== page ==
Freyja presides over love, marriage fertility, and childbirth. She offers protection in battle and peace. She also watches over the dead along with her brother, Freyr. Freyja has been associated with Ishtar and Inanna, not only due to her role as a goddess of both love and war, but because her greatest treasure, the necklace Brisingamen, has been linked to one of the famous pieces of jewelry Inanna had removed at the gates to the Underworld. Brisingamen brings protection and fertility to the world.
Freyr is known as the Harvest God, among his many titles. He rules over the rain and sunshine, which are vital to growth of the land. When Freyr rode his golden boar across the skies, the light penetrated the shade, increasing the bounty of the land. Freyr and Freyja are of the Vanir race of gods, peaceful keepers of gentle rains, mild winds, and fertility.
The most recognizable myth involved in this festival is that of the Mabon, the Child of Light and the son of the Modron, Great Mother. It is from this Welsh myth, found in the tale of Culhwch and Olwen, that the neo-pagan Mabon festival receives its name. Mabon son of Modron was stolen from his mother only three nights after his birth at the beginning of time. Her light disappears as she grieves for her lost child. The autumn equinox begins the seasons of cold and darkness in the northern hemisphere, paralleling the grief of the Modron.
Cernunnos is the god of fertility, animals, and the Underworld. he is our guardian in this world and the Otherworlds. He is the lover and often the son and protector of the Great Mother. In many myths, he is born at the winter solstice and dies at the summer solstice. Yet in many agricultural areas, he is one and the same as the spirit of vegetation that dies with the end of the harvest, often around the autumn equinox. In many neo-pagan artwork and experiences, he is another aspect of the Green Man and of Herne the Hunter.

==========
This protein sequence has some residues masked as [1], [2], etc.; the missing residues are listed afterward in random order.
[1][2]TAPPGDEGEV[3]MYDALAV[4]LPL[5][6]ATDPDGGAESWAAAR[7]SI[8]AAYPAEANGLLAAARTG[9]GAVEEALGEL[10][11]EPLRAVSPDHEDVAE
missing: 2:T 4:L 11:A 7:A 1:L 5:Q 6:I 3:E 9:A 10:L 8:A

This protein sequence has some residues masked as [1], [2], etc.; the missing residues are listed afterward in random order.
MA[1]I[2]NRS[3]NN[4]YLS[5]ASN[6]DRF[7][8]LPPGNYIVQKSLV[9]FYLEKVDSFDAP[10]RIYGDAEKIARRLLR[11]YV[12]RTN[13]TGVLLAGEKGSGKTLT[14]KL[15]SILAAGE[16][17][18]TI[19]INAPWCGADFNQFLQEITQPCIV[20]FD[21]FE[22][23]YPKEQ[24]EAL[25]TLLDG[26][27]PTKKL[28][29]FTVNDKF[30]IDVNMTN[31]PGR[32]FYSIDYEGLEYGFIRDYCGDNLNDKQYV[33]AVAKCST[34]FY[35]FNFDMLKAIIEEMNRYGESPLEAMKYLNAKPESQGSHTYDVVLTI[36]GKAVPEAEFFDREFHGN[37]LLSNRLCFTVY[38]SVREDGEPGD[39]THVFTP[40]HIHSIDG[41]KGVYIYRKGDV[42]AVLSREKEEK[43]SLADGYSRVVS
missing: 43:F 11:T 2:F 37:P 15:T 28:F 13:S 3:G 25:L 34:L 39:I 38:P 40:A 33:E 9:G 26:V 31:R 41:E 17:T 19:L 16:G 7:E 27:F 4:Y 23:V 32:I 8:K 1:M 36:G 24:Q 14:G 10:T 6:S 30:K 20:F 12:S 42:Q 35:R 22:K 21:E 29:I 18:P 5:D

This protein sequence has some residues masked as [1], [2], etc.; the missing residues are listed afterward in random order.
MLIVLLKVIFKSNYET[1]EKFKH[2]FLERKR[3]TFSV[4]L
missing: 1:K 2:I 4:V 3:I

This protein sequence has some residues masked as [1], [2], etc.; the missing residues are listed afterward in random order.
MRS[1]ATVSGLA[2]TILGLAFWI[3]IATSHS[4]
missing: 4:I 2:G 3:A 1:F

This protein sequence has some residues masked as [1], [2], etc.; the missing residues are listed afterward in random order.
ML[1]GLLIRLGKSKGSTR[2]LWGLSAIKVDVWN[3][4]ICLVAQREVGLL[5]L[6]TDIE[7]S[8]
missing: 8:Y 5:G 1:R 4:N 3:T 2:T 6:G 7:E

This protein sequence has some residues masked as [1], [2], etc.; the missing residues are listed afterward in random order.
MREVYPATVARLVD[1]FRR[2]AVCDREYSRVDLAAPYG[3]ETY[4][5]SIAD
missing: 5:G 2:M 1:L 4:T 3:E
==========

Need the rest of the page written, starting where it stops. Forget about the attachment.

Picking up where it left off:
Ceridwen the barley goddess, is the brewer of the cauldron of wisdom that enlightened Gwion Bach and turned him into the great bard, Taliesin. She is the Autumn Crone, the Nurse of Seeds, and the visionary sibyl. An older form of the Great Mother, Ceridwen is the dark Mother of the Mysteries as well.
Symbols of the Season
Each acorn holds within its small shell all the potential of the great oak tree. This is an ideal symbol of the cycles of life, the seasons, and immortality. The Oak King may be defeated by the Holly King in the winter to come, but he is reborn, replacing the Holly King in the coming spring.
The apple is one of the main symbols of this season and there is a rich folklore surrounding this simple fruit. The well-known story of Johnny Appleseed recounts how the real-life John Chapman planted a great number of seeds throughout Ohio and Indiana.
Like many historical people, early settlers used apples for food and drink, as well as for fun and medicine. Healing superstitions from England include this one from Devonshire: To cure warts, cut an apple in half, rub it on the warts, tie the apple back together and bury it.
Fun Apple Facts:
* Apples are members of the rose family
*Apples float because they are 25% air
*Placing an apple in a bag of potatoes will prevent the potato from sprouting
*Eating raw apples eliminates more than 95% of the bacteria that cause tooth decay